The discovery of SDHB mutations in paraganglioma and in pheochromocytoma further strengthens the link between tumorigenesis and mitochondrial dysfunction. Nevertheless, the precise mechanism by which mutations in SDHB, in SDHC, and in SDHD predispose to tumors derived from the autonomic nervous system is uncertain. Germline mutations in the tumor-suppressor gene VHL may predispose patients with mitochondrial dysfunction to a variety of hypervascular tumors, including pheochromocytoma (Kaelin and Maher 1998). The product of the VHL gene has a critical role in the regulation of hypoxia-responsive genes. Thus, VHL inactivation, both in human cancers and in mouse models, results in up-regulation of angiogenic growth factors, such as vascular endothelial growth factor, secondary to a defect in ubiquitylation of the α-subunits of the HIF-1 and the HIF-2 transcription factors (Maxwell et al. 1999; Cockman et al. 2000; Ohh et al. 2000). However, although head and neck paragangliomas are hypervascular, and although mitochondria have been implicated in both oxygen sensing and regulation of HIF-1 expression, it is not certain that this can explain the tumor susceptibility in patients with SDHB and SDHC mutations. Interestingly, germline VHL mutations that predispose patients to pheochromocytoma do not impair HIF-1α ubiquitylation (Clifford et al. 2001; Hoffman et al. 2001). Another possible explanation for the association between SDH-subunit mutations and neoplasia is the role of mitochondria in apoptosis—that is, its role in the failure of apoptosis in autonomic-nervous-system progenitor cells, which may result in the development of paragangliomas and pheochromocytoma (Cavalli and Liang 1998; Green and Reed 1998).

If failure of apoptosis in autonomic-nervous-system progenitor cells is a relevant mechanism of SDHB-, SDHC-, and SDHD-associated tumorigenesis, it might be hypothesized that germline mutations in SDHB, in SDHC, and in SDHD would be more frequent than somatic mutations. Interestingly, in 62 cases of pheochromocytoma, we identified only one somatic SDHD mutation (Gimm et al. 2000; Astuti et al. 2001; Aguiar et al., in press), and we did not identify any somatic SDHB mutations. However, although somatic mutations in SDHB and in SDHD are infrequent in cases of pheochromocytoma, SDHD allele loss is frequent; epigenetic inactivation by promoter methylation has not been investigated. Similarly, SDHB maps to 1p36, a region of frequent allele loss in pheochromocytoma, neuroblastoma, and other tumors, suggesting that further analysis of SDHB in these tumor types is needed (Benn et al. 2000; Nomoto et al. 2000).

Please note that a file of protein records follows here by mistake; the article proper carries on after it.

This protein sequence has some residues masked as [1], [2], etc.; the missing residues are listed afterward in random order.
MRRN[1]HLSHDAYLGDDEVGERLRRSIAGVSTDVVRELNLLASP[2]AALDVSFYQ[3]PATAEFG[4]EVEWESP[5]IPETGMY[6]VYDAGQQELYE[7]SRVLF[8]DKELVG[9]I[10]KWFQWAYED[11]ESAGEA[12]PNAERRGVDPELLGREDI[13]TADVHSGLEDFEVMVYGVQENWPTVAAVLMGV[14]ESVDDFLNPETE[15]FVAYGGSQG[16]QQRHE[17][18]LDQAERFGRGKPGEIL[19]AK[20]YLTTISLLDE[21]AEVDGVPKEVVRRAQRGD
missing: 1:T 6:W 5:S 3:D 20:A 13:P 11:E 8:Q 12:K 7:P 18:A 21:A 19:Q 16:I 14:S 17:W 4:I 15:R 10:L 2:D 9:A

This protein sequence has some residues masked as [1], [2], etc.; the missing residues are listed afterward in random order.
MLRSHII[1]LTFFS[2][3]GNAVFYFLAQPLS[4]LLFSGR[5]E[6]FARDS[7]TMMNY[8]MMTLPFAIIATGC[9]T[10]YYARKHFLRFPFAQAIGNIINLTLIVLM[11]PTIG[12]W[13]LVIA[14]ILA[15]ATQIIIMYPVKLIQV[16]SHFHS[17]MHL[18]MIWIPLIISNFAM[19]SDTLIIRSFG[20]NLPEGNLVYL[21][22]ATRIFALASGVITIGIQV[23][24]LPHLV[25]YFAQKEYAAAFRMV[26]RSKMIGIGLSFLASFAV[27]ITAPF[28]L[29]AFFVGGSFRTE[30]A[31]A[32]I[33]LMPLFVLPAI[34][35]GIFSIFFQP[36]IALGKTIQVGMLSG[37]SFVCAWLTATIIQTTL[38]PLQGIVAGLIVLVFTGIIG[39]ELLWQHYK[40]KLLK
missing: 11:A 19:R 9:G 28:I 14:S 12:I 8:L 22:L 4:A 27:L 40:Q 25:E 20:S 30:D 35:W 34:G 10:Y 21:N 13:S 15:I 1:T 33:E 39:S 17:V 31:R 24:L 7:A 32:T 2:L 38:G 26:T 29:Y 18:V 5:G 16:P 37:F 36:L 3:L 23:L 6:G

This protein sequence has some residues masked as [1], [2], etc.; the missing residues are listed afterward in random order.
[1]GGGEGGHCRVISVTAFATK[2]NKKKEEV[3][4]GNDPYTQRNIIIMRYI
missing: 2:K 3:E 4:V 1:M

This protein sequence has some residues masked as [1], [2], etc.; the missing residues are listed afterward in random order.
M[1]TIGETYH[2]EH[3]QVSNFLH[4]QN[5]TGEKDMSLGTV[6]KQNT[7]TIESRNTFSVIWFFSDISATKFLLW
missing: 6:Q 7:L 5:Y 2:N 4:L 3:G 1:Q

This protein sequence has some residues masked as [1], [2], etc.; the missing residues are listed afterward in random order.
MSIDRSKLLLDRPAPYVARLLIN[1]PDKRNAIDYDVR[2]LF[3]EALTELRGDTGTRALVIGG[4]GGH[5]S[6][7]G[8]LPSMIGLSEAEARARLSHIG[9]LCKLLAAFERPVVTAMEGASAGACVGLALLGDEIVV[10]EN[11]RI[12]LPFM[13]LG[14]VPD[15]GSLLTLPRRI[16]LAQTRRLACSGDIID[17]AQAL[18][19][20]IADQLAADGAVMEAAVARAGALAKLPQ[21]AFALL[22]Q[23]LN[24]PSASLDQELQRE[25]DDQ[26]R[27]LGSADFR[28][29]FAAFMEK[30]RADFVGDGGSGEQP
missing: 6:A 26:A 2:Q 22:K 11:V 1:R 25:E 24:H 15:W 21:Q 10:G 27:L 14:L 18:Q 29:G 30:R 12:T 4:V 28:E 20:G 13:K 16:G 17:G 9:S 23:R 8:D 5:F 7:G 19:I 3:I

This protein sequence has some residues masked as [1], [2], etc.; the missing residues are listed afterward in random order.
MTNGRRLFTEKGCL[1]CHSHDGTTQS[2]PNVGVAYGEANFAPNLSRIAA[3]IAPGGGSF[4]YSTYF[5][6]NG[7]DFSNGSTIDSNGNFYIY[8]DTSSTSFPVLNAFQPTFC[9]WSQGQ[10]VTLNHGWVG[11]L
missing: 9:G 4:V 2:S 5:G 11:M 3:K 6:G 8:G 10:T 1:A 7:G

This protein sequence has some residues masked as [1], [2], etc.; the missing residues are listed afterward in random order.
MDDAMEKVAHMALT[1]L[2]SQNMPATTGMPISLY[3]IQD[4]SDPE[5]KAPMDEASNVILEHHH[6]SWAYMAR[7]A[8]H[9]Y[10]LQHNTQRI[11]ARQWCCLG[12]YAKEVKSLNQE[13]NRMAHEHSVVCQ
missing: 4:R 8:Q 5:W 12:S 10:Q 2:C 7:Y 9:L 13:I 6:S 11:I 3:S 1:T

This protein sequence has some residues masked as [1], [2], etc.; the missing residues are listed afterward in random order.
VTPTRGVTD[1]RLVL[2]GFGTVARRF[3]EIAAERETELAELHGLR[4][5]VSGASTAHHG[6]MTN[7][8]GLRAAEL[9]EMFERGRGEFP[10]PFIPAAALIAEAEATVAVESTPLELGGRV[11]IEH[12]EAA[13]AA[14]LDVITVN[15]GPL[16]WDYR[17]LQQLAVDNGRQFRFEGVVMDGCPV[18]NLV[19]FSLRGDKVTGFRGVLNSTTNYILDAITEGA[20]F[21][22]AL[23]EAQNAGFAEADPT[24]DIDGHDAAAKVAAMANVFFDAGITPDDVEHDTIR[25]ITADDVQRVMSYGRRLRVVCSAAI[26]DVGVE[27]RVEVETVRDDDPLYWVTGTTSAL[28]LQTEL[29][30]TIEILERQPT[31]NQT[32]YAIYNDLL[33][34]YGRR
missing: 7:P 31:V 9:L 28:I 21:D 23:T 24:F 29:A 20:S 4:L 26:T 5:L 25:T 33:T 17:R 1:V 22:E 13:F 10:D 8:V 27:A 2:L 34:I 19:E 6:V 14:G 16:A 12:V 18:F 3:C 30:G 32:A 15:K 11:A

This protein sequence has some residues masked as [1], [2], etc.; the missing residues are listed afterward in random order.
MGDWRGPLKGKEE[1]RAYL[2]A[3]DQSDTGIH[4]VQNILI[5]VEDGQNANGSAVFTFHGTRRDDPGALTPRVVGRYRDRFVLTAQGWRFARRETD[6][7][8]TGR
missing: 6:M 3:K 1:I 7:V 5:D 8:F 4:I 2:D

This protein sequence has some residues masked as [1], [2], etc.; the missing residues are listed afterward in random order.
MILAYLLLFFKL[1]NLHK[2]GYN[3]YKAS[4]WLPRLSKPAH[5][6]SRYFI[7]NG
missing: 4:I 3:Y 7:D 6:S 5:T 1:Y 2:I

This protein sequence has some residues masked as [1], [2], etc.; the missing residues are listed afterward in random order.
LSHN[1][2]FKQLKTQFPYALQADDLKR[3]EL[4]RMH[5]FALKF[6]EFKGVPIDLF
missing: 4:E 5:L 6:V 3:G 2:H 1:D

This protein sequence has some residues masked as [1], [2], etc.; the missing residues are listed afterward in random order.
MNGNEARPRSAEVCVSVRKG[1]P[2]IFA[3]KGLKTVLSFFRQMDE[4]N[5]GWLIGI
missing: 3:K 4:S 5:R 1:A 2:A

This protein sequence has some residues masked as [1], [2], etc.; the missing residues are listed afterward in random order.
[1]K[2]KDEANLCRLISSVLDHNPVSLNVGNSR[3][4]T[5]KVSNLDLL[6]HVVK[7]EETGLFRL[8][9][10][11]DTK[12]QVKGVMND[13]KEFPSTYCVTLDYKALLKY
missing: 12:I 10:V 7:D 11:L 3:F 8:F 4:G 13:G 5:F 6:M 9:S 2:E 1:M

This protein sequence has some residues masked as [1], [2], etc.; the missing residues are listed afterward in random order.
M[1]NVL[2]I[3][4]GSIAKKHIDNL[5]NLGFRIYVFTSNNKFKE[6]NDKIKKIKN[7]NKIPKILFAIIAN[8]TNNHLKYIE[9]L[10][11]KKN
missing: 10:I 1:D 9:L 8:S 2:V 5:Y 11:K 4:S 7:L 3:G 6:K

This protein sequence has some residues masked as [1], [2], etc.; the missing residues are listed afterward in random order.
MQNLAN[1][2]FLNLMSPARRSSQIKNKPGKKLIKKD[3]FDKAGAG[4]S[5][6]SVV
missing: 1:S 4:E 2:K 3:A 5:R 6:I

Familial paragangliomas caused by SDHD mutations demonstrate genomic-imprinting effects, and, consequently, a disease phenotype is manifested only after paternal transmission. However, examination of the phenotypic expression of (a) germline SDHB mutations, reported herein, and (b) SDHC mutations, reported by Niemann and Muller (2000), does not reveal parent-of-origin effects, which would be clinical evidence for genomic imprinting of these genes. To date, no genotype-phenotype correlations that would explain the variable phenotype of germline mutations in SDHB and in SDHD are apparent, and genetic or environmental modifiers may be implicated. We have detected occult germline mutations in SDHB and in SDHD, in patients with apparently isolated pheochromocytoma; ~8% of isolated cases of pheochromocytoma that have been tested have had unsuspected germline mutations in one of these two genes, although frequency estimates are based on small numbers. These findings have important implications for the management of patients with pheochromocytoma (because of the risk of further intra- and extra-adrenal pheochromocytomas and cervical paragangliomas, in susceptible individuals) and suggest that routine genetic screening may be warranted.


We thank the British Heart Foundation and the National Cancer Institute (grant P30CA16058) for financial support, and we are grateful to the families and to Prof. Olle Kämpe and other clinicians who assisted in this study.

Electronic-Database Information

BCM Search Launcher, Baylor College of Medicine HGSC, http://searchlauncher.bcm.tmc.edu:9331/multi-align/Options/clustalw.html (for multiple-sequence alignment)
GenBank, http://www.ncbi.nlm.nih.gov/Genbank/ (for ferredoxin domain [54–119 amino acids] [accession number NP_002991], SDHB cDNA [accession number U17248] and exons 1, 2, 3, 4, 5, 6, 7, and 8 [accession numbers U17296, U17880, U17881, U17882, U17883, U17884, U17885, and U17886, respectively], and SDHC exons 1, 2, 3, 4, 5, and 6 [accession numbers AF039589, AF039590, AF039591, AF039592, AF039593, and AF039594, respectively])
InterPro, http://www.ebi.ac.uk/interpro/scan.html (for protein domains)
Online Mendelian Inheritance in Man (OMIM), http://www.ncbi.nlm.nih.gov/Omim/ (for carotid-body tumors [MIM 115310], multiple-endocrine neoplasia type 2 [MIM 164761], neurofibromatosis type 1 [MIM 162200], PGL1 [MIM 168000], PGL2 [MIM 601650], PGL3 [MIM 605373], and VHL disease [MIM 193300])